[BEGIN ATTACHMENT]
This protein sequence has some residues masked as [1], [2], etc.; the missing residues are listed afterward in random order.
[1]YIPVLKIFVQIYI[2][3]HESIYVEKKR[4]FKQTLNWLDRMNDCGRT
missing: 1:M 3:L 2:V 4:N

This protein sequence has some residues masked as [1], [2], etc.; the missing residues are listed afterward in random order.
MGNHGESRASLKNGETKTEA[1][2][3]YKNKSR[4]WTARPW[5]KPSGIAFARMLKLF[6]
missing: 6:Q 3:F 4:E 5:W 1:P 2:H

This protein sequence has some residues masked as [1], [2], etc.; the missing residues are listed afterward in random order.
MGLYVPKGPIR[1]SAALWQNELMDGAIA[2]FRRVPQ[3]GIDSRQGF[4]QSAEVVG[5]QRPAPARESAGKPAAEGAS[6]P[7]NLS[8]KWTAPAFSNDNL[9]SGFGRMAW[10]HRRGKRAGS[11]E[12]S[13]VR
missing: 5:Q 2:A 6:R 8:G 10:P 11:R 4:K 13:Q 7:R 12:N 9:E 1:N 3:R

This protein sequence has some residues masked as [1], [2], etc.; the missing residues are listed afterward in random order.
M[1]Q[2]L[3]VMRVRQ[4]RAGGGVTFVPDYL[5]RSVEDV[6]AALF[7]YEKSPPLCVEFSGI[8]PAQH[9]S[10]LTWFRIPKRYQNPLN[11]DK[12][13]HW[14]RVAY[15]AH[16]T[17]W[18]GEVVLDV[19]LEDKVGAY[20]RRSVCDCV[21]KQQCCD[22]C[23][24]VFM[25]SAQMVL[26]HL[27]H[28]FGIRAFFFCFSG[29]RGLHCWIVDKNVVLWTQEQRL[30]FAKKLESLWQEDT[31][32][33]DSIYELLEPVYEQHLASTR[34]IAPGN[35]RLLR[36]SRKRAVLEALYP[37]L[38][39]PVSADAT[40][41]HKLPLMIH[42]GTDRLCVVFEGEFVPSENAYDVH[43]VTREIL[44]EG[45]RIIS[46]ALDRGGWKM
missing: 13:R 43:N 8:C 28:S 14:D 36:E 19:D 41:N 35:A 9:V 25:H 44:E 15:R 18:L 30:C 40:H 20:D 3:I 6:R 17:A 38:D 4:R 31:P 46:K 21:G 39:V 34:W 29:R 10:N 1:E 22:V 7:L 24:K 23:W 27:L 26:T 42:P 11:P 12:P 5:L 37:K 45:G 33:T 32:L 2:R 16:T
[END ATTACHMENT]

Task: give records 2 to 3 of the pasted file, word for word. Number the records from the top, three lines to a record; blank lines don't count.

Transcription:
This protein sequence has some residues masked as [1], [2], etc.; the missing residues are listed afterward in random order.
MGNHGESRASLKNGETKTEA[1][2][3]YKNKSR[4]WTARPW[5]KPSGIAFARMLKLF[6]
missing: 6:Q 3:F 4:E 5:W 1:P 2:H

This protein sequence has some residues masked as [1], [2], etc.; the missing residues are listed afterward in random order.
MGLYVPKGPIR[1]SAALWQNELMDGAIA[2]FRRVPQ[3]GIDSRQGF[4]QSAEVVG[5]QRPAPARESAGKPAAEGAS[6]P[7]NLS[8]KWTAPAFSNDNL[9]SGFGRMAW[10]HRRGKRAGS[11]E[12]S[13]VR
missing: 5:Q 2:A 6:R 8:G 10:P 11:R 4:K 13:Q 7:R 12:N 9:E 1:N 3:R